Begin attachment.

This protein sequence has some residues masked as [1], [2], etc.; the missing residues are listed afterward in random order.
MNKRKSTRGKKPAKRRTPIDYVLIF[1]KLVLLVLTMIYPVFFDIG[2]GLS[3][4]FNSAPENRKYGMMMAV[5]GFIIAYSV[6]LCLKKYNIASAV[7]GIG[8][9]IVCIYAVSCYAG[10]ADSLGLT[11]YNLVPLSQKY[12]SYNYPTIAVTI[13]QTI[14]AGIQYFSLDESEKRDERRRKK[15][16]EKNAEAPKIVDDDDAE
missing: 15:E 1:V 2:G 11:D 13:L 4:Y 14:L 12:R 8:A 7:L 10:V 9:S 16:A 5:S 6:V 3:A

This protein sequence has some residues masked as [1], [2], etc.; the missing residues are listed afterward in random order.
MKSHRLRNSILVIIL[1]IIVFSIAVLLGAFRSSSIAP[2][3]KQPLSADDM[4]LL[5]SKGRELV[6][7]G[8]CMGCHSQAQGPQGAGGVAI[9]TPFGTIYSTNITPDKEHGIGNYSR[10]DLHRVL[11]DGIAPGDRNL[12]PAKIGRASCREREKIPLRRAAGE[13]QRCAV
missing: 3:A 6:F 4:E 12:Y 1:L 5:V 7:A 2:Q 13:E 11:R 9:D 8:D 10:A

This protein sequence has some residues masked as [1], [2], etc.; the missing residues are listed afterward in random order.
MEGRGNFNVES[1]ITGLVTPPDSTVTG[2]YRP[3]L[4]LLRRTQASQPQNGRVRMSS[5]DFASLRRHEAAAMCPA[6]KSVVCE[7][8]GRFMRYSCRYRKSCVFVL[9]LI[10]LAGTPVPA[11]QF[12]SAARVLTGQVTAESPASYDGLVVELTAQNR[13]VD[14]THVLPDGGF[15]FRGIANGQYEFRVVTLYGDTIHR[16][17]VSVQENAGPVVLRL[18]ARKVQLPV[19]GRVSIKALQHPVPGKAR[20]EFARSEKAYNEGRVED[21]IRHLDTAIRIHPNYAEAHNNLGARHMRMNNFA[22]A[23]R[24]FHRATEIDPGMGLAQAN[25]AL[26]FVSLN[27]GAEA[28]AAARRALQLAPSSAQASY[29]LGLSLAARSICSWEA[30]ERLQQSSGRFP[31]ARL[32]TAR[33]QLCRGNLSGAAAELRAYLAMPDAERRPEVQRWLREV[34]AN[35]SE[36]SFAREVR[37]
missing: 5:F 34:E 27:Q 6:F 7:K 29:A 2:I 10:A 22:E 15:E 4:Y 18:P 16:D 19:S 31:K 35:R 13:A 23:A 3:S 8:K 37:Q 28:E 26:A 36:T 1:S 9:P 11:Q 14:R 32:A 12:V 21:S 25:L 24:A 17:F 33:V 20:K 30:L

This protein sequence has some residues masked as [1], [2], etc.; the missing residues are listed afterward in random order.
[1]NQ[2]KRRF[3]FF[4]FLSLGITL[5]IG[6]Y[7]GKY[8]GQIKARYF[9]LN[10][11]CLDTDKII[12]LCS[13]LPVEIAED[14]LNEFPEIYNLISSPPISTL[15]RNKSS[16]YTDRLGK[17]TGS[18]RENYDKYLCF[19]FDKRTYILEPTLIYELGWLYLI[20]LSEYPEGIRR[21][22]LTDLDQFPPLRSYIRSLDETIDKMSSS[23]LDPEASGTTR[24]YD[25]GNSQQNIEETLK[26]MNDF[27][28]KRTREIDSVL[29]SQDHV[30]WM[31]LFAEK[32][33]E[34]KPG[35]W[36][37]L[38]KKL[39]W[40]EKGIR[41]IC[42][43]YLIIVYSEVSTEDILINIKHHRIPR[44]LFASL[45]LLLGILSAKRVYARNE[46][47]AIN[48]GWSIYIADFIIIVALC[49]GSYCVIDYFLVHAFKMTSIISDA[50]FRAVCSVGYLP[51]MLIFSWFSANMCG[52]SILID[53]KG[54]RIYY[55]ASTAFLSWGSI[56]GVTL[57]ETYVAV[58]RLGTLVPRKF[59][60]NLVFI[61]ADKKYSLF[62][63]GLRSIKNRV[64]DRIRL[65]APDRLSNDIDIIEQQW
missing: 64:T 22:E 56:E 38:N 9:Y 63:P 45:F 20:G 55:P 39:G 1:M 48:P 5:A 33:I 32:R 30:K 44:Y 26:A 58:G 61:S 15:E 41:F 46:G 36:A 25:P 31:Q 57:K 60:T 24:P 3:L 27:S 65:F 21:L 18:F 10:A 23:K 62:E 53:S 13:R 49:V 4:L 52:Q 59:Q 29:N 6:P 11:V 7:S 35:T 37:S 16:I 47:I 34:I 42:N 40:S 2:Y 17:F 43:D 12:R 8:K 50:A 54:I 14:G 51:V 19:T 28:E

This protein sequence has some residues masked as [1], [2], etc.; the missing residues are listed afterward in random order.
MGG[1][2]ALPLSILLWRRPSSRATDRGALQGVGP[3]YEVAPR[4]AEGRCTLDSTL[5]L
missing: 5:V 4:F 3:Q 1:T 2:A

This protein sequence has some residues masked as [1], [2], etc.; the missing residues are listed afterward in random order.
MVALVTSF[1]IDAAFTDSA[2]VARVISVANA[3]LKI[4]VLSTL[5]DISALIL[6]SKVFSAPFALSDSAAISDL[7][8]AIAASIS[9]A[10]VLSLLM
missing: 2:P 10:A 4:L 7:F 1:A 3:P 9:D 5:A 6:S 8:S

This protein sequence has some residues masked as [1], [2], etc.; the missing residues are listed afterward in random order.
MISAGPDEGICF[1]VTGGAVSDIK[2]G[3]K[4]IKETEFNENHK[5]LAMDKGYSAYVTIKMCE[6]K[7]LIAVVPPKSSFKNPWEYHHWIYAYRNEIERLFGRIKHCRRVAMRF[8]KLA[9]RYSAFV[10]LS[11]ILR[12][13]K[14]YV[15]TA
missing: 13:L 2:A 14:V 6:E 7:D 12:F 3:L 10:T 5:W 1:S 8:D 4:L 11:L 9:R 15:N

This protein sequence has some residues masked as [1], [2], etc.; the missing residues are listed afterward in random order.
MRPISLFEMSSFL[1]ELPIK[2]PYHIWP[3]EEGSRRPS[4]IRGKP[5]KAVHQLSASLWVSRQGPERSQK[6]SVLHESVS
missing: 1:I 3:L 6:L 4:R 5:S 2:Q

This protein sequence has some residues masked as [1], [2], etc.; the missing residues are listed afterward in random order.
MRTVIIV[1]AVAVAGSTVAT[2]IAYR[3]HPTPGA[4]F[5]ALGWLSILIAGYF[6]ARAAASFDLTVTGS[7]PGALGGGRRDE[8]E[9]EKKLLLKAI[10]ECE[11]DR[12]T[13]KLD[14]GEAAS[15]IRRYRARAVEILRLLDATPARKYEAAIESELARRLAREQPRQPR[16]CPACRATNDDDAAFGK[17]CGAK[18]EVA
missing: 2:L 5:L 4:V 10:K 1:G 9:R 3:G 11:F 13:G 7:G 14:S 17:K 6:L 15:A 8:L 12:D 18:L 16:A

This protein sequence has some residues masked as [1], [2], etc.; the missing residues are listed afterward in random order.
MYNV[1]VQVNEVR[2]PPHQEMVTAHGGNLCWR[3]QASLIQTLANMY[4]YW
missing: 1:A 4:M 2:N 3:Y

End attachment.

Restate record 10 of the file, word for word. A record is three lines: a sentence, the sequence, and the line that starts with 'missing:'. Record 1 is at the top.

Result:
This protein sequence has some residues masked as [1], [2], etc.; the missing residues are listed afterward in random order.
MYNV[1]VQVNEVR[2]PPHQEMVTAHGGNLCWR[3]QASLIQTLANMY[4]YW
missing: 1:A 4:M 2:N 3:Y